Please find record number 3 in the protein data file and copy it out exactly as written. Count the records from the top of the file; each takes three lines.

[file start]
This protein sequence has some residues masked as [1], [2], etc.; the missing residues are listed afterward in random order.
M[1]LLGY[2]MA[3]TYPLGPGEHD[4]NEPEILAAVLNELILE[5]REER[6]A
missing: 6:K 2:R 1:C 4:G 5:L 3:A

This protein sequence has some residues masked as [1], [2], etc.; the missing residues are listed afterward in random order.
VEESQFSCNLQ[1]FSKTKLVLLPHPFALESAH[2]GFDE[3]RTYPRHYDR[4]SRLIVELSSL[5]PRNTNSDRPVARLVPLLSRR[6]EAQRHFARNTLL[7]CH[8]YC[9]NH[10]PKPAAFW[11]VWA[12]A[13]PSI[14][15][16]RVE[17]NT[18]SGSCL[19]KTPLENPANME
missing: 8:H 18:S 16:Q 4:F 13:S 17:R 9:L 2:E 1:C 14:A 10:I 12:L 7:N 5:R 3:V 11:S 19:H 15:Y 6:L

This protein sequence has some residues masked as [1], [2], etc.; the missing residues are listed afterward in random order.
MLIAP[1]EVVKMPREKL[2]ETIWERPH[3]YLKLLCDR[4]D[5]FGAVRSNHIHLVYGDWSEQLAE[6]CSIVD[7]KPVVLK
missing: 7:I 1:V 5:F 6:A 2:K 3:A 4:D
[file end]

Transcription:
This protein sequence has some residues masked as [1], [2], etc.; the missing residues are listed afterward in random order.
MLIAP[1]EVVKMPREKL[2]ETIWERPH[3]YLKLLCDR[4]D[5]FGAVRSNHIHLVYGDWSEQLAE[6]CSIVD[7]KPVVLK
missing: 7:I 1:V 5:F 6:A 2:K 3:A 4:D